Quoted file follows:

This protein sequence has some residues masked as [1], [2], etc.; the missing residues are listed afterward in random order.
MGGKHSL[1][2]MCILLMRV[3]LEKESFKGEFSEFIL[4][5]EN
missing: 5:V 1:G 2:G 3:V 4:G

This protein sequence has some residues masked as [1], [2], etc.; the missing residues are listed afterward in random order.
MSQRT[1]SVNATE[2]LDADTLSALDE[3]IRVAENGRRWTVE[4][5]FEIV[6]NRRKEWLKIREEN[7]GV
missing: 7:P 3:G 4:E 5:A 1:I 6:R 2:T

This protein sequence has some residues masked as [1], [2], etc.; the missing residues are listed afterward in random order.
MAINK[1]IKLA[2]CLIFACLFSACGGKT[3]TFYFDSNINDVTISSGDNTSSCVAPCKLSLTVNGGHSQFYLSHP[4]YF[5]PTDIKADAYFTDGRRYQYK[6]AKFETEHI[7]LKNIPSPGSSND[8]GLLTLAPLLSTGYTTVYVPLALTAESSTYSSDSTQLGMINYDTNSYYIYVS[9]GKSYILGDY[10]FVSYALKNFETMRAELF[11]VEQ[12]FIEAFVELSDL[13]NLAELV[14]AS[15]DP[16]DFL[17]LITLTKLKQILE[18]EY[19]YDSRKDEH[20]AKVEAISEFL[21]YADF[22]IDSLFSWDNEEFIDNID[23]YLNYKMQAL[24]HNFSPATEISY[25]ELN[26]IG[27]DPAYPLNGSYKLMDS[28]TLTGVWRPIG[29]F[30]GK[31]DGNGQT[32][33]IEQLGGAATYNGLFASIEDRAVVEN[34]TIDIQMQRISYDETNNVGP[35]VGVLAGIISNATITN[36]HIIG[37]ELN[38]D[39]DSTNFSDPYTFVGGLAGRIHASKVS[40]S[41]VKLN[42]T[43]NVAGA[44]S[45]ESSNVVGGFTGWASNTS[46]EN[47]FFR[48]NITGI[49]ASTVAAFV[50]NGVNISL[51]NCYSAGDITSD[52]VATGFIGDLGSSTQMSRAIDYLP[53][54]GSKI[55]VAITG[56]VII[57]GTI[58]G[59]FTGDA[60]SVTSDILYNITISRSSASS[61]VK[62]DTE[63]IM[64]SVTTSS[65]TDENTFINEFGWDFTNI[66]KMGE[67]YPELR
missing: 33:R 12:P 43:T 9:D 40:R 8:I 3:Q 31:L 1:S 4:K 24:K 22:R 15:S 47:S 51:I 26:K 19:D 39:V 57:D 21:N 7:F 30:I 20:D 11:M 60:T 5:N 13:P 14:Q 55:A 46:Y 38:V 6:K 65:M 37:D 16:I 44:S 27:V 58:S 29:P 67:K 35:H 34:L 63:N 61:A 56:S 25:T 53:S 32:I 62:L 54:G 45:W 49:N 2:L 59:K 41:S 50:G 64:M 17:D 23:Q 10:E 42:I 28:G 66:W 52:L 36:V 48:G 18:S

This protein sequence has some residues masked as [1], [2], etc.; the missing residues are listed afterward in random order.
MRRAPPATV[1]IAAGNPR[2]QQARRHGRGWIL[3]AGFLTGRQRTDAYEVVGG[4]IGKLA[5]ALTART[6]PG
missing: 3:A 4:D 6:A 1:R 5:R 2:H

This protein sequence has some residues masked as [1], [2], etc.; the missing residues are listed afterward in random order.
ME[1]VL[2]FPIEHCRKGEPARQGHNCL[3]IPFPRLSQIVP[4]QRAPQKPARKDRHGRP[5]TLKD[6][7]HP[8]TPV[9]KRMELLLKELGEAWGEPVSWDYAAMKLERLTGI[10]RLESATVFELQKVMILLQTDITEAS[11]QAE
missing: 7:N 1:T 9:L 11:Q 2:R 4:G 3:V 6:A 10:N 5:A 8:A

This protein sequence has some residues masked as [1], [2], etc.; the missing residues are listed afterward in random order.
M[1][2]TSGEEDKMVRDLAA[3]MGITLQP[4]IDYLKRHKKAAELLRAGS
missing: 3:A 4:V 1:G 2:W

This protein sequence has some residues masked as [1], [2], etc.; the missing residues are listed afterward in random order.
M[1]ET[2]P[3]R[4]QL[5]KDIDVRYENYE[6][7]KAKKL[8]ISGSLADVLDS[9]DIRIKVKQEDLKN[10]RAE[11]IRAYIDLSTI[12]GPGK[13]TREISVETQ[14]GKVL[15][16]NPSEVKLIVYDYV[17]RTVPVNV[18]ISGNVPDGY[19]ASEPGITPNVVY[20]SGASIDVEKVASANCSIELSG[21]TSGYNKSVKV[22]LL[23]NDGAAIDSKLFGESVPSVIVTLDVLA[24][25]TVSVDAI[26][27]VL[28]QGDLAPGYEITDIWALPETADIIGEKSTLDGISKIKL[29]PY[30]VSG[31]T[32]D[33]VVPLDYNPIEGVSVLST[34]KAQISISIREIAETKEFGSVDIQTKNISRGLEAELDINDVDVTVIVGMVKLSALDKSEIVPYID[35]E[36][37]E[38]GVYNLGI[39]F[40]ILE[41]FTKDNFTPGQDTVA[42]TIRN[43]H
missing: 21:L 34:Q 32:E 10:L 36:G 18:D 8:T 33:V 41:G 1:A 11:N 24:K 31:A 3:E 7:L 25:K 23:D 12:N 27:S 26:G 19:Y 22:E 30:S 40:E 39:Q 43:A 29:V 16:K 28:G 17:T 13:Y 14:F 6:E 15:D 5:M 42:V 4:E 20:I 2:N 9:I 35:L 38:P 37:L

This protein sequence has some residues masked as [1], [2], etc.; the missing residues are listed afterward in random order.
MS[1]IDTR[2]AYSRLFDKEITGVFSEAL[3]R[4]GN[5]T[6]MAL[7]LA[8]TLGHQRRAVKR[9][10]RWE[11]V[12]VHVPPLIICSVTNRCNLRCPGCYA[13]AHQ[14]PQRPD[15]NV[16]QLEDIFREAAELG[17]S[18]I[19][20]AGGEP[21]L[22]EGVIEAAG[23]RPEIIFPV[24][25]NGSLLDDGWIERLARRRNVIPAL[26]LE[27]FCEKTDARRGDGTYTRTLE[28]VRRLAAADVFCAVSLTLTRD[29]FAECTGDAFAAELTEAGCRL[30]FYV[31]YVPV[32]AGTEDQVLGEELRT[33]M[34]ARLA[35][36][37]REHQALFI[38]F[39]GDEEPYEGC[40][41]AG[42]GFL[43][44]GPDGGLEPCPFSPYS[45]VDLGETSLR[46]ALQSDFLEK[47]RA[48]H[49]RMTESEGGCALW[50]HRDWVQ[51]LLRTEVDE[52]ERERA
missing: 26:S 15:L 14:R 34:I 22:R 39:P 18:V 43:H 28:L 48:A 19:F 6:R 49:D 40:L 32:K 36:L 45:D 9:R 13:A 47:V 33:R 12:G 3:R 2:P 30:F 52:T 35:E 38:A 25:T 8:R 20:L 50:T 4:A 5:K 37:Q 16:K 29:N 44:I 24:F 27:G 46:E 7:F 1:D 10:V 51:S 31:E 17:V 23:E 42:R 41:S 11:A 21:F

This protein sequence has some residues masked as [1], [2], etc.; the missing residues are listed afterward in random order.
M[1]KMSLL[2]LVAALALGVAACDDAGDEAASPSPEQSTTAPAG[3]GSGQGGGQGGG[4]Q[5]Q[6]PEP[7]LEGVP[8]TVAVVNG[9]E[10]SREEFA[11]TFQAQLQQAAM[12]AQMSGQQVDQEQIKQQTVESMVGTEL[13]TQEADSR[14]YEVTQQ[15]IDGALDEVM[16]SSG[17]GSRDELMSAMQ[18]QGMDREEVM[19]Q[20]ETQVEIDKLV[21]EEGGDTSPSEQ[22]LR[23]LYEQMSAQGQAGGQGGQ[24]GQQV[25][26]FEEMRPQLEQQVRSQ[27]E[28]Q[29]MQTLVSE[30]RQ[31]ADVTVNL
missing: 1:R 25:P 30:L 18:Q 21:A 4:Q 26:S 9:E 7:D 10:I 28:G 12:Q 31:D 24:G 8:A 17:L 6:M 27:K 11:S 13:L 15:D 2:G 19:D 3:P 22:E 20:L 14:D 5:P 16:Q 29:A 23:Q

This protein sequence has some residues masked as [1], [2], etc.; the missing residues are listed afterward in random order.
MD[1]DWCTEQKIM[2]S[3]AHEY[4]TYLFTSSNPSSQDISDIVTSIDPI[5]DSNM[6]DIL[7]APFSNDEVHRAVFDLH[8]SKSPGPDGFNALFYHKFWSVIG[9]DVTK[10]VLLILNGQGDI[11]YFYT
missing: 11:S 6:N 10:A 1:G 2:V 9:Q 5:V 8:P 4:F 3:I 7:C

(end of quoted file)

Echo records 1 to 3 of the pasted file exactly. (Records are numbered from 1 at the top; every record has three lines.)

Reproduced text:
This protein sequence has some residues masked as [1], [2], etc.; the missing residues are listed afterward in random order.
MGGKHSL[1][2]MCILLMRV[3]LEKESFKGEFSEFIL[4][5]EN
missing: 5:V 1:G 2:G 3:V 4:G

This protein sequence has some residues masked as [1], [2], etc.; the missing residues are listed afterward in random order.
MSQRT[1]SVNATE[2]LDADTLSALDE[3]IRVAENGRRWTVE[4][5]FEIV[6]NRRKEWLKIREEN[7]GV
missing: 7:P 3:G 4:E 5:A 1:I 6:R 2:T

This protein sequence has some residues masked as [1], [2], etc.; the missing residues are listed afterward in random order.
MAINK[1]IKLA[2]CLIFACLFSACGGKT[3]TFYFDSNINDVTISSGDNTSSCVAPCKLSLTVNGGHSQFYLSHP[4]YF[5]PTDIKADAYFTDGRRYQYK[6]AKFETEHI[7]LKNIPSPGSSND[8]GLLTLAPLLSTGYTTVYVPLALTAESSTYSSDSTQLGMINYDTNSYYIYVS[9]GKSYILGDY[10]FVSYALKNFETMRAELF[11]VEQ[12]FIEAFVELSDL[13]NLAELV[14]AS[15]DP[16]DFL[17]LITLTKLKQILE[18]EY[19]YDSRKDEH[20]AKVEAISEFL[21]YADF[22]IDSLFSWDNEEFIDNID[23]YLNYKMQAL[24]HNFSPATEISY[25]ELN[26]IG[27]DPAYPLNGSYKLMDS[28]TLTGVWRPIG[29]F[30]GK[31]DGNGQT[32][33]IEQLGGAATYNGLFASIEDRAVVEN[34]TIDIQMQRISYDETNNVGP[35]VGVLAGIISNATITN[36]HIIG[37]ELN[38]D[39]DSTNFSDPYTFVGGLAGRIHASKVS[40]S[41]VKLN[42]T[43]NVAGA[44]S[45]ESSNVVGGFTGWASNTS[46]EN[47]FFR[48]NITGI[49]ASTVAAFV[50]NGVNISL[51]NCYSAGDITSD[52]VATGFIGDLGSSTQMSRAIDYLP[53][54]GSKI[55]VAITG[56]VII[57]GTI[58]G[59]FTGDA[60]SVTSDILYNITISRSSASS[61]VK[62]DTE[63]IM[64]SVTTSS[65]TDENTFINEFGWDFTNI[66]KMGE[67]YPELR
missing: 33:R 12:P 43:T 9:D 40:R 8:I 3:Q 31:L 1:S 4:K 24:K 22:R 15:S 47:S 51:I 26:K 19:D 39:V 57:D 21:N 7:F 30:I 20:D 11:M 60:T 5:N 13:P 14:Q 55:A 46:Y 38:V 6:K 65:M 37:D 16:I 44:S 27:V 58:S 29:P 67:K 35:H 34:L 63:N 61:A 56:S 25:T 53:S 32:I 62:L 54:G 45:W 49:N 2:L 59:K 41:S 50:G 64:M 17:D 23:Q 10:E 42:I 28:G 66:W 52:L 36:V 48:G 18:S